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The Giver by Lois Lowry

Review by Caleyna

Lois Lowry was always a favorite of mine as a child, but somehow I'd never had the desire to read this particular book. I like children's lit, especially Newberry winners, so I'm not sure why it took me so long to pick up this little book.

The World
This is quite possibly the most frightening world I have ever read about. It is a future Earth. A very SCARY Earth. Everyone is exactly the same as everyone else. The government picks everyone's job, spouse, children, meals, clothing. . . everything. People have no options. They feel no pain. They feel no joy. Scary scary stuff. It will never happen as long as humans are around. There is just no way humans would willingly give up sex *l*.

The Characters
Jonas is a young man, about to turn 12 when the story starts. On his 12th birthday he will be assigned a job and begin training. His job turns out to be an eye-opener, as it reveals new things about his society, new things about his parents, and new things about himself. I loved Jonas and felt his frustrations. I don't understand how the rest of the characters could do what they had to do in order to live in this world. Knowing what humans are, I don't think our world could ever turn out this way. I hope hope hope.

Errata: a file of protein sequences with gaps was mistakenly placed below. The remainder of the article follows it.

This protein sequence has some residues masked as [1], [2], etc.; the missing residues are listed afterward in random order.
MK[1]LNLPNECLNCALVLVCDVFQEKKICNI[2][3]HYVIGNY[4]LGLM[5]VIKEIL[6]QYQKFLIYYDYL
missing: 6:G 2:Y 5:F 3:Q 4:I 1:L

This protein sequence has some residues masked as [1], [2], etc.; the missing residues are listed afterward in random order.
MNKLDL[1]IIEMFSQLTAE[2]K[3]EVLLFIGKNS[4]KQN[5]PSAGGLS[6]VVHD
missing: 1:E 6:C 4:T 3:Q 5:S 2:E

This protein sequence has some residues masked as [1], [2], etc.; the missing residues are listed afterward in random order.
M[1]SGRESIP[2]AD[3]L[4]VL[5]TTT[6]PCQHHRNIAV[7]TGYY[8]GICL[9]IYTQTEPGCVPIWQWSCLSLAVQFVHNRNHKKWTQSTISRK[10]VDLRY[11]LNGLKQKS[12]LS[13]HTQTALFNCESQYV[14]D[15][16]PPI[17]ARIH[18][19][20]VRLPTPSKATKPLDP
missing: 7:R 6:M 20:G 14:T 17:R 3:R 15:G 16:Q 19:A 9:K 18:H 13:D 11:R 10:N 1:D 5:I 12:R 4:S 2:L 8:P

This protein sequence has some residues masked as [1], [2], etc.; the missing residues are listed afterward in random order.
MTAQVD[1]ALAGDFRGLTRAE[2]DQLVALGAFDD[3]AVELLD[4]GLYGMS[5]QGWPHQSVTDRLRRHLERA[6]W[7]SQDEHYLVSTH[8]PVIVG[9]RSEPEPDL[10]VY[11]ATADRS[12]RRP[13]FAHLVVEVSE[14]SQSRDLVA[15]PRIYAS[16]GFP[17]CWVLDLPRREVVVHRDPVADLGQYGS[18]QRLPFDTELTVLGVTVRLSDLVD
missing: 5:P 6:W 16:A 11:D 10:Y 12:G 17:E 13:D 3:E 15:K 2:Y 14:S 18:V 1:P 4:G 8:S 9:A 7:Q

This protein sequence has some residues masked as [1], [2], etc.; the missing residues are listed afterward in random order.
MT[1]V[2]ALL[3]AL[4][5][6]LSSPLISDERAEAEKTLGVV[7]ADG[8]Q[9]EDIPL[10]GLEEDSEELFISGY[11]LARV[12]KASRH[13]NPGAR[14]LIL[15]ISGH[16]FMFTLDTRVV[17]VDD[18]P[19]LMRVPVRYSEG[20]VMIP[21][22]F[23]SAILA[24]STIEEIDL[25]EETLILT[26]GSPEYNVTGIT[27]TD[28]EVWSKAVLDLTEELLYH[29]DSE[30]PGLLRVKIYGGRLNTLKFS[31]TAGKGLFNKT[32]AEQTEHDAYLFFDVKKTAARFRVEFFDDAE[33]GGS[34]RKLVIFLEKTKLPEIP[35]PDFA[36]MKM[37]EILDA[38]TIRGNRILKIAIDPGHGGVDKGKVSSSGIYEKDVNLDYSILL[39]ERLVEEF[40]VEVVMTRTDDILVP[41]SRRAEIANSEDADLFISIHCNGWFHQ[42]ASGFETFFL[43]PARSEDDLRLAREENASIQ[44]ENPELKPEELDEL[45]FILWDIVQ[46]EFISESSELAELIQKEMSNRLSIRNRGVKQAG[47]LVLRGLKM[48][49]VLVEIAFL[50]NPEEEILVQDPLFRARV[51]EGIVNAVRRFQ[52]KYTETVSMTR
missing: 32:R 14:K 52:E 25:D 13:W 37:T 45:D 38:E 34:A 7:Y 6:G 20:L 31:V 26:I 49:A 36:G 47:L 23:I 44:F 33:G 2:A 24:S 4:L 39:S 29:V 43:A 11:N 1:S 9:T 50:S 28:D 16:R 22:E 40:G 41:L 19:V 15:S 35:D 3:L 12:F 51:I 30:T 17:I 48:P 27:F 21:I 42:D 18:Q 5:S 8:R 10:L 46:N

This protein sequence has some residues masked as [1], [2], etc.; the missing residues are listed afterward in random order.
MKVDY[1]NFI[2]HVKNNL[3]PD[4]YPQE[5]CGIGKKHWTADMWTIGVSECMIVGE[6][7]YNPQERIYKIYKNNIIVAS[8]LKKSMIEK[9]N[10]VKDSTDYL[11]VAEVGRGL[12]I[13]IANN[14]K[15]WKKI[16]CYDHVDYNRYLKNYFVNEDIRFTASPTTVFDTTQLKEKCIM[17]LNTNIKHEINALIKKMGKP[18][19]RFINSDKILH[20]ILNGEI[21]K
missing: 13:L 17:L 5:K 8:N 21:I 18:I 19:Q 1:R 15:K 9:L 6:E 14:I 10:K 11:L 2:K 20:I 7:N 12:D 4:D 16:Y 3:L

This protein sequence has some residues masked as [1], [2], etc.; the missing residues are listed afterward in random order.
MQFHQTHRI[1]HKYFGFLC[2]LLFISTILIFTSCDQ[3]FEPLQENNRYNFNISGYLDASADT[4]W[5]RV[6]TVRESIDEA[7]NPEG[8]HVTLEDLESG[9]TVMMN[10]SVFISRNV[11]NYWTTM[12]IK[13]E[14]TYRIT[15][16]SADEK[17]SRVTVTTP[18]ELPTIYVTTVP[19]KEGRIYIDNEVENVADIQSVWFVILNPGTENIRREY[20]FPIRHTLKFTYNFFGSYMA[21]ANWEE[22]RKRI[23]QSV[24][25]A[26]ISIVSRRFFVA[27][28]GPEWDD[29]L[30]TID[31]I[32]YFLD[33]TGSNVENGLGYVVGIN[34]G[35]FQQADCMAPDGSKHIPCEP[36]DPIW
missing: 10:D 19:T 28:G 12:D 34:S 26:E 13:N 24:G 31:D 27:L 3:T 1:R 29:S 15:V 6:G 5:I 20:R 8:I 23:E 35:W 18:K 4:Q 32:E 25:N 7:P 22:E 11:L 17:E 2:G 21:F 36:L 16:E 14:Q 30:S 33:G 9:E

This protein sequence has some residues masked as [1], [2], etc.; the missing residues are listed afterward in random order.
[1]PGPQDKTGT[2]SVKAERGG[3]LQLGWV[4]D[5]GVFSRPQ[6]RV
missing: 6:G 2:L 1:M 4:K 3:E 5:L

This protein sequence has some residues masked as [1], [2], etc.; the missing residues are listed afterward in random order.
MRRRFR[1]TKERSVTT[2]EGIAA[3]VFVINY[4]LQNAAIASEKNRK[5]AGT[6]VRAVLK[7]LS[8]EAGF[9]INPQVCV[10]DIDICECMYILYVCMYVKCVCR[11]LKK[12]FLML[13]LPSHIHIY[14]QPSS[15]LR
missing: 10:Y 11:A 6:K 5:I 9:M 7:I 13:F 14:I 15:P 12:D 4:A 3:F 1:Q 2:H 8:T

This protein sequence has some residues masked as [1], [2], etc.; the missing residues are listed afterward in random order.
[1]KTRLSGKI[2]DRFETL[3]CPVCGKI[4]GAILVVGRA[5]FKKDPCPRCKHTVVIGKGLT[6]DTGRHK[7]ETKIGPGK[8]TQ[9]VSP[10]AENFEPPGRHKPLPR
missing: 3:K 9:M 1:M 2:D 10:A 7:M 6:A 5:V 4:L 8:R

The Plot
This is a very short little read, intended for ages 9-12, so it is not as complex as what most of us are used to reading. In fact, I bet it didn't even take me a total of three hours to read through the book. With each turn of the page, the reader is introduced to a new atrocity in this new society. Some of them are easy to guess, but others came as a total surprise to me. The ending is totally ambigious and I'm still trying to decide if it was good or bad. It could have meant a variety of things, but as a pessimist I am pretty sure it meant something not so good.

The Grade
It won a Newberry, so Lowry is probably not all that concerned about the number of amulets I bestow upon it. It gets a five of course. Amazing little book. Great cautionary tale of what could happen if we don't celebrate our diversity--if we insist upon everyone fitting into a cookie cutter mold of "normal". I personally don't believe such a thing could ever happen b/c the human spirit is too independent, but maybe I am an optimist as well as a pessimist.

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